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By Jean-Michel Cousteau | December 8, 1993
EACH day, a young man puts on diving goggles and a pair of swim fins fashioned from little more than plywood and rubber, takes a tube in his mouth, grabs a plastic bottle of cyanide and a small net, and slips into the clear waters of a Philippine lagoon.Breathing air pumped from the surface, he descends onto the coral reef in search of fish -- not for the next meal, but for the international aquarium trade. His eyes trained to detect the slightest movement in the rocks or flash of color among the anemones, he quickly squirts a shot from his bottle into a hidden recess.
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Emily Kline and For The Baltimore Sun | December 9, 2013
Our man Brody keeps everyone guessing right up through the end of this episode. Carrie, however, shows again that she cannot be fooled. Yelling across the globe through a cell phone, Carrie stakes her claim: “I've always been right about Brody!” Whatever her flaws (and they are numerous), she has always been right about Brody. Or has she? The action takes place in Tehran, where Brody is on a top-secret CIA mission to assassinate General Akbari, the head of Iran's Revolutionary Guard.
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NEWS
By Lisa Goldberg and Lisa Goldberg,SUN STAFF | July 21, 2004
Ryan T. Furlough, the Ellicott City teenager who fatally laced his best friend's soda with cyanide last year, was sentenced yesterday to life in prison by a judge who said he did not want to cut off any chance that the 19-year-old could one day earn his release. The sentence - a middle ground between life without parole, which prosecutors sought, and the shorter term requested by defense attorneys - was imposed at the end of an emotional four-hour hearing that brought a simmering debate over the use of antidepressant drugs by youths to the forefront.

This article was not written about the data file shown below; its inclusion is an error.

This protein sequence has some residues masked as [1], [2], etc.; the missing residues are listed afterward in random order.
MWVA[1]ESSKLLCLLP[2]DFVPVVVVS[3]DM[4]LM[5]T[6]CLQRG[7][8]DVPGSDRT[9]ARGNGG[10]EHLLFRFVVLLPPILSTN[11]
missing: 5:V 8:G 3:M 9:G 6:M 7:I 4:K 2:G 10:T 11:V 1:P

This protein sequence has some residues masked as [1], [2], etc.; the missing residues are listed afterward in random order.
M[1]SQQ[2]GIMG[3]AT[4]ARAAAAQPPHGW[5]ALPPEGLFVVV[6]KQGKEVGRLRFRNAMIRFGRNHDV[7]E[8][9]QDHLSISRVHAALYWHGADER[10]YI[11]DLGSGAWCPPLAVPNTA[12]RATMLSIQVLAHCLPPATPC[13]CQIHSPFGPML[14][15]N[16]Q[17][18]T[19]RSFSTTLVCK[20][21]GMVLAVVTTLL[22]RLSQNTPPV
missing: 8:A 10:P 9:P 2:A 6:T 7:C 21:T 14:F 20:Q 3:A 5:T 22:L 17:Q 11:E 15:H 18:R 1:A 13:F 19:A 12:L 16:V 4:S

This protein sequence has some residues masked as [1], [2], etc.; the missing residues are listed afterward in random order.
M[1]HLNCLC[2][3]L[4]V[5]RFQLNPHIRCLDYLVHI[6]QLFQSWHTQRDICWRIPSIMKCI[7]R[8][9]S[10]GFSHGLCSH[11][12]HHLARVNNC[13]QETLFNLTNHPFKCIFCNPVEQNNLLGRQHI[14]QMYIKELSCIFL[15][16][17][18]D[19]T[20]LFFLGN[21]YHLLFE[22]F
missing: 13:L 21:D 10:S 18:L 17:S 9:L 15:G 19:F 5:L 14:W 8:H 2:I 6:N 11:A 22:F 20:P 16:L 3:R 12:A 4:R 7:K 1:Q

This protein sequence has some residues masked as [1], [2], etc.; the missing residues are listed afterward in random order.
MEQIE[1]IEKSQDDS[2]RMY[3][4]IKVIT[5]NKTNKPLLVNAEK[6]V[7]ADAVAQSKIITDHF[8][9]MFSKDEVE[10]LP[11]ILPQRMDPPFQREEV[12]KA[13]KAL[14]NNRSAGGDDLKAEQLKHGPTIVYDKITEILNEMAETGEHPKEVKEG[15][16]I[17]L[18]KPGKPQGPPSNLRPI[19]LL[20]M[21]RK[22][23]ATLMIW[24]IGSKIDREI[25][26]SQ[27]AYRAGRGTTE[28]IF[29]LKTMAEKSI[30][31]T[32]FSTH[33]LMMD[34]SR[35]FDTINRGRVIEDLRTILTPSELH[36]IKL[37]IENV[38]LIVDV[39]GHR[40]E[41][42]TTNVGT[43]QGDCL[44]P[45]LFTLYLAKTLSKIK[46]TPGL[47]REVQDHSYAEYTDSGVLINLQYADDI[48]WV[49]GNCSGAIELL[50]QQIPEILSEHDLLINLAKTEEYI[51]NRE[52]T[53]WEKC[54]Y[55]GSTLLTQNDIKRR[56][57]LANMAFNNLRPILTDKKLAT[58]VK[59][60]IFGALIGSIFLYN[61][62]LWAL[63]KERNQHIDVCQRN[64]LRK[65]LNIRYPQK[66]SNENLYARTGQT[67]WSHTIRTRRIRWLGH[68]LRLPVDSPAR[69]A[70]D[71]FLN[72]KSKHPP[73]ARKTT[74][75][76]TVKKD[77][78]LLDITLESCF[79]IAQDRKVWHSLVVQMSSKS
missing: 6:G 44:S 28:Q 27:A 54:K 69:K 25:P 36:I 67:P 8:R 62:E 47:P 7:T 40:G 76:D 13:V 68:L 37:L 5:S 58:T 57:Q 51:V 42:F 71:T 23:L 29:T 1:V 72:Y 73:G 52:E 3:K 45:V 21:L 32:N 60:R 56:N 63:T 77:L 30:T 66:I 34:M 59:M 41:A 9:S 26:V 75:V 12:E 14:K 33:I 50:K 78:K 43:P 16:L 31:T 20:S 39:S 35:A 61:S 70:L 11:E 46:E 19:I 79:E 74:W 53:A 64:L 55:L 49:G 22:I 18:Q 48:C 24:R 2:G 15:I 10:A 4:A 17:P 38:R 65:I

FEATURES
September 29, 2006
Sept. 29 1982 Seven people in the Chicago area died after taking Extra-Strength Tylenol capsules laced with cyanide. 2005 John G. Roberts Jr. was sworn in as the nation's 17th chief justice.
NEWS
By Lisa Goldberg and Lisa Goldberg,SUN STAFF | September 16, 2003
An Ellicott City teen-ager accused of fatally poisoning a friend by spiking his soda with cyanide filed an insanity plea in the case yesterday. Lawyers filed legal notice claiming that Ryan T. Furlough, 18, was not criminally responsible "by reason of insanity" for the death of 17-year-old Benjamin Edward Vassiliev in January. "It's certainly one of the defenses we're considering in our representation of Ryan," attorney Joseph Murtha said after a brief hearing in Howard County Circuit Court.
NEWS
By Laura Cadiz and Laura Cadiz,SUN STAFF | May 13, 2004
The girl who prosecutors say was the source of jealousy that spurred an Ellicott City teen-ager to poison his friend with cyanide testified yesterday at his murder trial, painting a complex picture of teen-age love, kisses and envy. During the second day of testimony in Ryan T. Furlough's trial in Howard Circuit Court, Caroline Smith told jurors she and the youth kissed while watching the movie Happy Gilmore at Furlough's house one day toward the end of their junior year. After that, their friendship grew more complicated.
NEWS
By Lisa Goldberg and Laura Cadiz and Lisa Goldberg and Laura Cadiz,SUN STAFF | May 18, 2004
An Ellicott City teen-ager who spent several months researching the best way to kill before spiking his best friend's soda with cyanide was convicted yesterday of first-degree murder. The Howard County jury deliberated for less than three hours before returning the guilty verdict. Jurors apparently rejected a defense argument that Ryan T. Furlough, 19, was so depressed and so heavily medicated that he could not have been thinking rationally when he slipped cyanide into a soda can last year and offered it to 17-year-old Benjamin Vassiliev.
NEWS
By Lisa Goldberg and Lisa Goldberg,SUN STAFF | September 14, 2001